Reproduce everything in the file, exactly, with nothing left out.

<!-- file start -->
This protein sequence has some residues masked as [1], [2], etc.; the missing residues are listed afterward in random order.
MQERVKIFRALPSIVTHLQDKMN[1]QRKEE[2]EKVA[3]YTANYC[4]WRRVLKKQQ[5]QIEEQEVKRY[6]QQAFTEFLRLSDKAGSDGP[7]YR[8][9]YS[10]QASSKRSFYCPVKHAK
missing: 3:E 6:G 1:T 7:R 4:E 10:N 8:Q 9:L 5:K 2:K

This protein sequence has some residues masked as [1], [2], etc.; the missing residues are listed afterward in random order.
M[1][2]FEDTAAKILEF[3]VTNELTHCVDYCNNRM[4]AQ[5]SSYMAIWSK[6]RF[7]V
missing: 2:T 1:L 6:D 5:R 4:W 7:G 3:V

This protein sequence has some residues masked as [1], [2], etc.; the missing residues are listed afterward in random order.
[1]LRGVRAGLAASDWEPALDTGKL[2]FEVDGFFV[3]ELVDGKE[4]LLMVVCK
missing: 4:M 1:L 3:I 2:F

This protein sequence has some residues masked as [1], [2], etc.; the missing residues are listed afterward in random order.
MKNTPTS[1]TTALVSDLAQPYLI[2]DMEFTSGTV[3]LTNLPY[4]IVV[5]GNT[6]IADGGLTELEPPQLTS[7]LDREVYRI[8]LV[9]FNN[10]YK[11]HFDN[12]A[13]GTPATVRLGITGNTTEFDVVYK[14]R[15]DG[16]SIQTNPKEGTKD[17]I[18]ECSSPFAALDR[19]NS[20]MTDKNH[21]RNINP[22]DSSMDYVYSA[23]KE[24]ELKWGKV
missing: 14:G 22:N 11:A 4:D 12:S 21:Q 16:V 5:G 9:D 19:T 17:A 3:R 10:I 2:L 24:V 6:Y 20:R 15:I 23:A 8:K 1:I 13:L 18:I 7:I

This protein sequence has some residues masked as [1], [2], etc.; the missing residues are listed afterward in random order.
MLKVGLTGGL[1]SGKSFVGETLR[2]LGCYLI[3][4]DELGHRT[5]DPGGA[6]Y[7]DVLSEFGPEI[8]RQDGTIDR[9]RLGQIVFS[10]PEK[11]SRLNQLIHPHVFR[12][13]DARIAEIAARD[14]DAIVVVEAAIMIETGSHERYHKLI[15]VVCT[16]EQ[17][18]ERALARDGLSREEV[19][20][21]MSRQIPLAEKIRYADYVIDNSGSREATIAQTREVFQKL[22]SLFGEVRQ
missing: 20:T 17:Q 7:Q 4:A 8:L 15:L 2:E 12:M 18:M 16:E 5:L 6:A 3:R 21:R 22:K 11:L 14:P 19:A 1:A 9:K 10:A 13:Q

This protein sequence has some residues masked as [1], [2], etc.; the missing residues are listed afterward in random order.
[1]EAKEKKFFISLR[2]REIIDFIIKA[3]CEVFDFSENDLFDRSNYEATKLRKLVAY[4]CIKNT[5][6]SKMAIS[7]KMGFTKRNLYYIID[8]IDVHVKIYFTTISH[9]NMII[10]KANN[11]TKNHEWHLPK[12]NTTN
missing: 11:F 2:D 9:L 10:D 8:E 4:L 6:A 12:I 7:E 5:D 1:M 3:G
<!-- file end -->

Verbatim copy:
This protein sequence has some residues masked as [1], [2], etc.; the missing residues are listed afterward in random order.
MQERVKIFRALPSIVTHLQDKMN[1]QRKEE[2]EKVA[3]YTANYC[4]WRRVLKKQQ[5]QIEEQEVKRY[6]QQAFTEFLRLSDKAGSDGP[7]YR[8][9]YS[10]QASSKRSFYCPVKHAK
missing: 3:E 6:G 1:T 7:R 4:E 10:N 8:Q 9:L 5:K 2:K

This protein sequence has some residues masked as [1], [2], etc.; the missing residues are listed afterward in random order.
M[1][2]FEDTAAKILEF[3]VTNELTHCVDYCNNRM[4]AQ[5]SSYMAIWSK[6]RF[7]V
missing: 2:T 1:L 6:D 5:R 4:W 7:G 3:V

This protein sequence has some residues masked as [1], [2], etc.; the missing residues are listed afterward in random order.
[1]LRGVRAGLAASDWEPALDTGKL[2]FEVDGFFV[3]ELVDGKE[4]LLMVVCK
missing: 4:M 1:L 3:I 2:F

This protein sequence has some residues masked as [1], [2], etc.; the missing residues are listed afterward in random order.
MKNTPTS[1]TTALVSDLAQPYLI[2]DMEFTSGTV[3]LTNLPY[4]IVV[5]GNT[6]IADGGLTELEPPQLTS[7]LDREVYRI[8]LV[9]FNN[10]YK[11]HFDN[12]A[13]GTPATVRLGITGNTTEFDVVYK[14]R[15]DG[16]SIQTNPKEGTKD[17]I[18]ECSSPFAALDR[19]NS[20]MTDKNH[21]RNINP[22]DSSMDYVYSA[23]KE[24]ELKWGKV
missing: 14:G 22:N 11:A 4:D 12:S 21:Q 16:V 5:G 9:D 19:T 17:A 3:R 10:I 2:L 24:V 6:Y 20:R 15:I 23:A 8:K 1:I 13:L 18:I 7:I

This protein sequence has some residues masked as [1], [2], etc.; the missing residues are listed afterward in random order.
MLKVGLTGGL[1]SGKSFVGETLR[2]LGCYLI[3][4]DELGHRT[5]DPGGA[6]Y[7]DVLSEFGPEI[8]RQDGTIDR[9]RLGQIVFS[10]PEK[11]SRLNQLIHPHVFR[12][13]DARIAEIAARD[14]DAIVVVEAAIMIETGSHERYHKLI[15]VVCT[16]EQ[17][18]ERALARDGLSREEV[19][20][21]MSRQIPLAEKIRYADYVIDNSGSREATIAQTREVFQKL[22]SLFGEVRQ
missing: 20:T 17:Q 7:Q 4:A 8:L 15:L 2:E 12:M 18:M 16:E 5:L 6:A 3:R 21:R 22:K 11:L 14:P 19:A 1:A 9:K 10:A 13:Q

This protein sequence has some residues masked as [1], [2], etc.; the missing residues are listed afterward in random order.
[1]EAKEKKFFISLR[2]REIIDFIIKA[3]CEVFDFSENDLFDRSNYEATKLRKLVAY[4]CIKNT[5][6]SKMAIS[7]KMGFTKRNLYYIID[8]IDVHVKIYFTTISH[9]NMII[10]KANN[11]TKNHEWHLPK[12]NTTN
missing: 11:F 2:D 9:L 10:D 8:E 4:L 6:A 12:I 7:E 5:D 1:M 3:G